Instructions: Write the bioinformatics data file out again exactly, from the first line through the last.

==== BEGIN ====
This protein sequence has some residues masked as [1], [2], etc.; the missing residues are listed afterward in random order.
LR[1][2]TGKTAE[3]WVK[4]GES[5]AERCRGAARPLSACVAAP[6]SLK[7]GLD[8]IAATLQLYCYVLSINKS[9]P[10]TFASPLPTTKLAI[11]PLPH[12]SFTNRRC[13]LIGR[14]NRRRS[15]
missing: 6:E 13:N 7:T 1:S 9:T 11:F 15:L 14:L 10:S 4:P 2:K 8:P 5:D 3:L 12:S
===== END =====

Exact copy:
This protein sequence has some residues masked as [1], [2], etc.; the missing residues are listed afterward in random order.
LR[1][2]TGKTAE[3]WVK[4]GES[5]AERCRGAARPLSACVAAP[6]SLK[7]GLD[8]IAATLQLYCYVLSINKS[9]P[10]TFASPLPTTKLAI[11]PLPH[12]SFTNRRC[13]LIGR[14]NRRRS[15]
missing: 6:E 13:N 7:T 1:S 9:T 11:F 15:L 14:L 10:S 4:P 2:K 8:P 5:D 3:L 12:S